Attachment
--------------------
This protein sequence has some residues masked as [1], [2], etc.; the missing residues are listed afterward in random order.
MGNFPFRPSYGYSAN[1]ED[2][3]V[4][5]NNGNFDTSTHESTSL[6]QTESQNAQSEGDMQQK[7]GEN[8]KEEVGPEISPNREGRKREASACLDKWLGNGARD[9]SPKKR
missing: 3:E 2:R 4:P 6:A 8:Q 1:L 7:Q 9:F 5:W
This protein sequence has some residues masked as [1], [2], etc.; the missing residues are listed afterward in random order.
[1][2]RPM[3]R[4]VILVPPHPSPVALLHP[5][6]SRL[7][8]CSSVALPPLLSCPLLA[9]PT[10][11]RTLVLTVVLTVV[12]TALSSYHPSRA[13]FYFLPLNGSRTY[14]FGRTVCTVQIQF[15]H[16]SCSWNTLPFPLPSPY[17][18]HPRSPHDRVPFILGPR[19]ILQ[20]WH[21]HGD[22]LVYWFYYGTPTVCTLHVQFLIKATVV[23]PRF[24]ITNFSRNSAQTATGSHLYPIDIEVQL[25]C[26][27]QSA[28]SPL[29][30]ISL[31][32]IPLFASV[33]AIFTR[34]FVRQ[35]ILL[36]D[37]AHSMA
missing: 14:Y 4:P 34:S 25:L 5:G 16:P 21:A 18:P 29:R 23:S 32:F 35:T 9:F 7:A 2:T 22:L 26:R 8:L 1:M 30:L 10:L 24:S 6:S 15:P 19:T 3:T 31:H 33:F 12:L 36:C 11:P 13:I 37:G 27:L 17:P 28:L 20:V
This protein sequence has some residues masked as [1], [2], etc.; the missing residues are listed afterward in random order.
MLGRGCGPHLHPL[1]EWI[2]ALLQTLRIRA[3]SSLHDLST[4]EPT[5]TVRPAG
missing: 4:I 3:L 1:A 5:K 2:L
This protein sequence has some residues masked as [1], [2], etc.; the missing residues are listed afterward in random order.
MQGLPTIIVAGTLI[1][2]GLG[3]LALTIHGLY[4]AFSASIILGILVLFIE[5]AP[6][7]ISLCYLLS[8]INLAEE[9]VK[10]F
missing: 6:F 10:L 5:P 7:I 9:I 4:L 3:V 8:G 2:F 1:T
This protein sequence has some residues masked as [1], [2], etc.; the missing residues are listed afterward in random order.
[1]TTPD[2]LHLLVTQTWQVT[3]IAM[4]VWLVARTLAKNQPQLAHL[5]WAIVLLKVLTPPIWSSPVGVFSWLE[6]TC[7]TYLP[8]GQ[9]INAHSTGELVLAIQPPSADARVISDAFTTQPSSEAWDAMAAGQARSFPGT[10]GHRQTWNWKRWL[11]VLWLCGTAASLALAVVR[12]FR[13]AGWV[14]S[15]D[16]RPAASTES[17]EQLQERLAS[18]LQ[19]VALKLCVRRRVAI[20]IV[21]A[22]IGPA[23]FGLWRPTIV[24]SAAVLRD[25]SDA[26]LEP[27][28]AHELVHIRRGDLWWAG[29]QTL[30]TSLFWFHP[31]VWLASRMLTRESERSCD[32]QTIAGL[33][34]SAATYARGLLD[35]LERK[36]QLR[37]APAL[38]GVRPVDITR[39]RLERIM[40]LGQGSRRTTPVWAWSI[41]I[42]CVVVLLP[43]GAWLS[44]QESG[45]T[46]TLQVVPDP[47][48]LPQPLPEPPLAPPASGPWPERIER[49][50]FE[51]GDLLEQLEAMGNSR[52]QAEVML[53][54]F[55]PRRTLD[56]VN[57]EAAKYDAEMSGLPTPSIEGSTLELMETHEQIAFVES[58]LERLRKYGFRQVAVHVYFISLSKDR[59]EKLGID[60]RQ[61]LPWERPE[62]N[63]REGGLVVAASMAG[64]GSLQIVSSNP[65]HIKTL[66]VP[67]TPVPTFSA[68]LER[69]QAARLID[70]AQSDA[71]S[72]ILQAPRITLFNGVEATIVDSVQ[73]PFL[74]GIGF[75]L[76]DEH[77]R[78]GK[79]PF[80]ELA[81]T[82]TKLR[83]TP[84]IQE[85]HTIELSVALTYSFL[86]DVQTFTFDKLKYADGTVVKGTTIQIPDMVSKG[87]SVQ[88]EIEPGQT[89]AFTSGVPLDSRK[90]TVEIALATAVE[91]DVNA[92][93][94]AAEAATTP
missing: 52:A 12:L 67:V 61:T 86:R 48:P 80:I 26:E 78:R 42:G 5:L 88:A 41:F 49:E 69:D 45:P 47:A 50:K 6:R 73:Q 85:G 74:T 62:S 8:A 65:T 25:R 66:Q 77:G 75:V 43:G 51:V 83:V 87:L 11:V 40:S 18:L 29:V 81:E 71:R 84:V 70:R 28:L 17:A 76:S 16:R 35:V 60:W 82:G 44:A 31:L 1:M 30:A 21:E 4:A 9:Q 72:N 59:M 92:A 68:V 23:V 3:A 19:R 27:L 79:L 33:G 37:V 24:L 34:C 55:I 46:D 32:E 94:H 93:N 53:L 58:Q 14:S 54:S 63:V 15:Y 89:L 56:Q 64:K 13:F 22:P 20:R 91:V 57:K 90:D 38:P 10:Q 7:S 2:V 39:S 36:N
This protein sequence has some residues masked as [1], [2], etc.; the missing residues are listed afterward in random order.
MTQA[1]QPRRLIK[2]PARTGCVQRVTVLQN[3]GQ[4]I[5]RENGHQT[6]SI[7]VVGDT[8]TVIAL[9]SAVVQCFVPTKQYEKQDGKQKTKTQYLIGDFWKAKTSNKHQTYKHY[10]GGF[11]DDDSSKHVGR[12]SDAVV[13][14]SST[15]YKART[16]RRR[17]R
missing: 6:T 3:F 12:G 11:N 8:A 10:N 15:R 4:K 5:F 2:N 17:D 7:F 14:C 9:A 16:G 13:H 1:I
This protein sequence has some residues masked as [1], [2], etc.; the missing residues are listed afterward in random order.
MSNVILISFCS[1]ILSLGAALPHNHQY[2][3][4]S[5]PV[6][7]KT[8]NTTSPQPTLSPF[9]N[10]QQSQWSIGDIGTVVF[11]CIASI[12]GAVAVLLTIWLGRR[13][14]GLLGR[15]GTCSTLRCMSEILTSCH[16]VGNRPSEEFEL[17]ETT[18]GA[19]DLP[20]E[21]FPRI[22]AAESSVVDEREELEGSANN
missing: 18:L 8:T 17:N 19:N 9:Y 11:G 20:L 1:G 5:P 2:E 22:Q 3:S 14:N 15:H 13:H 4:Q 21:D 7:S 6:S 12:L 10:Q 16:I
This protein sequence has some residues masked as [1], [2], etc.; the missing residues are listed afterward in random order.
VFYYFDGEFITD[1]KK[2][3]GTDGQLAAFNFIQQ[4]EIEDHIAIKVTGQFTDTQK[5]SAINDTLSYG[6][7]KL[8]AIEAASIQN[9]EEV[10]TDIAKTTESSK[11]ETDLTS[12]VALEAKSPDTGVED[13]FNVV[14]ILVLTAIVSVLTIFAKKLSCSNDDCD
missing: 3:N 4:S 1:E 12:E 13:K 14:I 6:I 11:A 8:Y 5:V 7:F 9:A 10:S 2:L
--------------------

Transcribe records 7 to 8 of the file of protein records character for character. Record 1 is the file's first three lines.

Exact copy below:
This protein sequence has some residues masked as [1], [2], etc.; the missing residues are listed afterward in random order.
MSNVILISFCS[1]ILSLGAALPHNHQY[2][3][4]S[5]PV[6][7]KT[8]NTTSPQPTLSPF[9]N[10]QQSQWSIGDIGTVVF[11]CIASI[12]GAVAVLLTIWLGRR[13][14]GLLGR[15]GTCSTLRCMSEILTSCH[16]VGNRPSEEFEL[17]ETT[18]GA[19]DLP[20]E[21]FPRI[22]AAESSVVDEREELEGSANN
missing: 18:L 8:T 17:N 19:N 9:Y 11:G 20:L 1:G 5:P 2:E 22:Q 3:S 14:N 15:H 13:H 4:Q 21:D 7:S 6:S 12:L 10:Q 16:I
This protein sequence has some residues masked as [1], [2], etc.; the missing residues are listed afterward in random order.
VFYYFDGEFITD[1]KK[2][3]GTDGQLAAFNFIQQ[4]EIEDHIAIKVTGQFTDTQK[5]SAINDTLSYG[6][7]KL[8]AIEAASIQN[9]EEV[10]TDIAKTTESSK[11]ETDLTS[12]VALEAKSPDTGVED[13]FNVV[14]ILVLTAIVSVLTIFAKKLSCSNDDCD
missing: 3:N 4:S 1:E 12:E 13:K 14:I 6:I 11:A 8:Y 5:V 7:F 9:A 10:S 2:L